To enhance the appearance and the functionality of your vinyl flooring, there are three different finishes you will want to be aware of.
- No-wax: The lightest finish for the least amount of foot traffic and exposure to wear and tear.
- Urethane: Made for moderate traffic and wear, this finish will protect your floors from every-day average use.
- Enhanced urethane: A finish designed to be tough against heavy foot traffic, stain and scratch resistant, and maintains well without as much of your time and energy.
Benefits of Vinyl Flooring
Modern vinyl flooring products are equipped with some unique benefits that make it a smart choice for homeowners, renovators, and commercial spaces. If you are looking for a flooring option that is stylish, comfortable, durable, easy to install, and easy to maintain, vinyl is likely the answer.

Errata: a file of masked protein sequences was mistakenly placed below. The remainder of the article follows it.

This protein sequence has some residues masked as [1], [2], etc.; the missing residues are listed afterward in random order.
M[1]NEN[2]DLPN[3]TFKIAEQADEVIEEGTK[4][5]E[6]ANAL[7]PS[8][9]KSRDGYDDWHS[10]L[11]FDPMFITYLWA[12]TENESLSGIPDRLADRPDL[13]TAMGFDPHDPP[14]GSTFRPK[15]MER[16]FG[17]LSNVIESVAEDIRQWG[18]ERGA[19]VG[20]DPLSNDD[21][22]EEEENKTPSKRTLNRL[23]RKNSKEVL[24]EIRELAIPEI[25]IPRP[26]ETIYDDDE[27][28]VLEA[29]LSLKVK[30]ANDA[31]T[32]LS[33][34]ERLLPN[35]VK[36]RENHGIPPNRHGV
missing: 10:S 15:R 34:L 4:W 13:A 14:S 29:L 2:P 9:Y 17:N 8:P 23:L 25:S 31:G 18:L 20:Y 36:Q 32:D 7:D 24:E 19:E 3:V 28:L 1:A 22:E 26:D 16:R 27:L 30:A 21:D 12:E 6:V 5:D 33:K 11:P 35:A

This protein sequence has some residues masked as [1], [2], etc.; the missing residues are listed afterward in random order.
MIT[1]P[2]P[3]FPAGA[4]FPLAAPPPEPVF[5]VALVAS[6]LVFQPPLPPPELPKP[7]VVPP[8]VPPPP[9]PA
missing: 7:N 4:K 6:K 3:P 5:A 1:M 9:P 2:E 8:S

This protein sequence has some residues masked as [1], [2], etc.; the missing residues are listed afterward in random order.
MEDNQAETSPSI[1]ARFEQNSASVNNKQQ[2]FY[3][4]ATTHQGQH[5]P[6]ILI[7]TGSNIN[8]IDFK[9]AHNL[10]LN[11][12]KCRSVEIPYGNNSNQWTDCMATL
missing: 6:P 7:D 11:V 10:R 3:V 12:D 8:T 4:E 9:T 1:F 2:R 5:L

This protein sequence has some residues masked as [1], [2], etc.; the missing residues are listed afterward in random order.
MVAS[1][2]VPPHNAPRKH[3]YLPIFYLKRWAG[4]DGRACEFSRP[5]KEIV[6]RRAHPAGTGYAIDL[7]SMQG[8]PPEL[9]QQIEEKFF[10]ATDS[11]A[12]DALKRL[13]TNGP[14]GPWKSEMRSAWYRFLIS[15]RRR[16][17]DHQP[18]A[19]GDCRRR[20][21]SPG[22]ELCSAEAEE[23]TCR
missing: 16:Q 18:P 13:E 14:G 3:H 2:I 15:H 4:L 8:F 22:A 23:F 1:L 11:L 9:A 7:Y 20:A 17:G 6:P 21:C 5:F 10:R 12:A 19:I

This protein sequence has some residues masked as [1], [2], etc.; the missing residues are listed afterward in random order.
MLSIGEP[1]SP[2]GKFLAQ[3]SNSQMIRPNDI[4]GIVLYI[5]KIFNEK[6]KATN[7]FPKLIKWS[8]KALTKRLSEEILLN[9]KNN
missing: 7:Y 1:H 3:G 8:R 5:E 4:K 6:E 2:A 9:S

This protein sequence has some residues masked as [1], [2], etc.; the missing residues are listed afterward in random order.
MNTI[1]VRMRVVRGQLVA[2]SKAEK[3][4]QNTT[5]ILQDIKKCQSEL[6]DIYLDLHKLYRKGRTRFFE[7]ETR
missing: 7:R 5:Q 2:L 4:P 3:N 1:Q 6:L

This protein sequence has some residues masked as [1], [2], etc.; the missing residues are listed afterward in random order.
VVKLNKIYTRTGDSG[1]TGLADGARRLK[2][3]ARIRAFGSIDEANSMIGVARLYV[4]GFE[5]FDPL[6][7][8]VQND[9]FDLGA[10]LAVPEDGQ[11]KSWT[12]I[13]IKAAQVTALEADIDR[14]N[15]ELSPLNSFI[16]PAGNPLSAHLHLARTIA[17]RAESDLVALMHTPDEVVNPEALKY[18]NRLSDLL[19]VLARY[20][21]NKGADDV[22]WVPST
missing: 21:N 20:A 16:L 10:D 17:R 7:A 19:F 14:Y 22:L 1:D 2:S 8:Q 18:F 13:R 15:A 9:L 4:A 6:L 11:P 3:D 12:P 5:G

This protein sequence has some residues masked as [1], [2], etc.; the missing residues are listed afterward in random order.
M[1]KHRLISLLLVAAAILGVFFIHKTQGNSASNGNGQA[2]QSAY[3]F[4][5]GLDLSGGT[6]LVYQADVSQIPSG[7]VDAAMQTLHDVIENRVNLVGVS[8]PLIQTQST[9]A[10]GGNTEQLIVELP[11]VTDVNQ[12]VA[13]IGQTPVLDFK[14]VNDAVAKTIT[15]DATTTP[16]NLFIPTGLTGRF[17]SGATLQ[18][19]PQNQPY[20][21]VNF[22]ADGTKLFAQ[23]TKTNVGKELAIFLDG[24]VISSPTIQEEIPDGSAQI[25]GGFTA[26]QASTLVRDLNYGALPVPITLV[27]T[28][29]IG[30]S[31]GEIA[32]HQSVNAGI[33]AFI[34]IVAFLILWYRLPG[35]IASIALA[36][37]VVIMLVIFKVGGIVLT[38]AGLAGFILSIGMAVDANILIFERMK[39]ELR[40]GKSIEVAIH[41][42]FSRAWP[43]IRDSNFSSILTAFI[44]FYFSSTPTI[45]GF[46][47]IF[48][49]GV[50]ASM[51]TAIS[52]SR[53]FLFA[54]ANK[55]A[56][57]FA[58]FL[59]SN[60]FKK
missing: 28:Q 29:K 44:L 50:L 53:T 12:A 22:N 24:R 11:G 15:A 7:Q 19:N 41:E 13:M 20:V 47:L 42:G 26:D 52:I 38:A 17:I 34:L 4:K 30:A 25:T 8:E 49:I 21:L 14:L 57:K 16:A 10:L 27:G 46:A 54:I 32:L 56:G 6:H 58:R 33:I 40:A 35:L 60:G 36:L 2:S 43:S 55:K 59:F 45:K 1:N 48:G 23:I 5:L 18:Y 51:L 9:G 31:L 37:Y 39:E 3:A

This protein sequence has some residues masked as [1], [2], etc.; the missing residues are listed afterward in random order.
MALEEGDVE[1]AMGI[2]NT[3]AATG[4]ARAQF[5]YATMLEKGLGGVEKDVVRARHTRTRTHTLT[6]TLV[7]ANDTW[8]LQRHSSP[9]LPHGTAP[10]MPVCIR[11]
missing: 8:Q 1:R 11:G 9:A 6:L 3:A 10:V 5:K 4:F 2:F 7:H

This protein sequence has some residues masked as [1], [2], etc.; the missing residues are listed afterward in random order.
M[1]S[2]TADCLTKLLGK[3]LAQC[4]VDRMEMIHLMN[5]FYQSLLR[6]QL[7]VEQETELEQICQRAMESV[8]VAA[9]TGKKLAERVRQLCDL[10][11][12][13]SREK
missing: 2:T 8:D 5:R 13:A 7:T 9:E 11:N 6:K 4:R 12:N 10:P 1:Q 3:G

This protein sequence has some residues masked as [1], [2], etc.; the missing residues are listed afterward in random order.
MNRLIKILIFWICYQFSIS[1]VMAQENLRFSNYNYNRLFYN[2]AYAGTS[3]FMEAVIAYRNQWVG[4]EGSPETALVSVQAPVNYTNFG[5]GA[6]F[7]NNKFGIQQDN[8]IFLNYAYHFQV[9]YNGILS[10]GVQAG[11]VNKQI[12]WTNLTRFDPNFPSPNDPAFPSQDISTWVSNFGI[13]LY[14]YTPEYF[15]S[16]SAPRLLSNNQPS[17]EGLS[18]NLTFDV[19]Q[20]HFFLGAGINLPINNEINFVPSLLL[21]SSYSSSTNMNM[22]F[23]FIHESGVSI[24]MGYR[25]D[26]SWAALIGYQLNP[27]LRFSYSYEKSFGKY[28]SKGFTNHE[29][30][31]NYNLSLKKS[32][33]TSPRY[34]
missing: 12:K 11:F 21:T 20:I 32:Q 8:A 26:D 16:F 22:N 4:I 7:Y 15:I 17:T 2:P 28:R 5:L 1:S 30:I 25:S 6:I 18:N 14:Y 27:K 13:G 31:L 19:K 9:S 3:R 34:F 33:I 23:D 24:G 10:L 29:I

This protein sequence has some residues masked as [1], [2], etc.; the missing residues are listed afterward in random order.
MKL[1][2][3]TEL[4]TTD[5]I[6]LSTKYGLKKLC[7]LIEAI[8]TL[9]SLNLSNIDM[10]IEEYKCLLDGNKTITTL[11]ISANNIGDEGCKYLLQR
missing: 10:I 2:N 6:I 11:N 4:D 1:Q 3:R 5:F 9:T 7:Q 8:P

One of the best aspects of vinyl flooring must be the variety of styles. You can find sheet vinyl flooring that imitates the look and feel of hardwood floor, including hand-scraped and wire-brushed textures. Besides the wood look, luxury can help you achieve a ceramic tile or natural stone look as well. Add rug on vinyl to enhance their beauty even more.
Properly cared for, a vinyl floor can last your family for 10-20 years. Between the wear layers and the finish, your vinyl floor is sure to withstand day-to-day wear from shoes, pets, and kids.
NOTE: You can buy thicker products made for heavy traffic, and the enhanced finish for additional protection against dents, scratches, and scrapes.
Check with your manufacturer’s warranty, but it is common for them to cover your flooring for up to fifteen years.
Some vinyl planks or tiles are produced with an attached underlayment or cork layer for additional comfort as you walk on it. This also provides extra noise reduction and impact damage control for your floors and subfloor.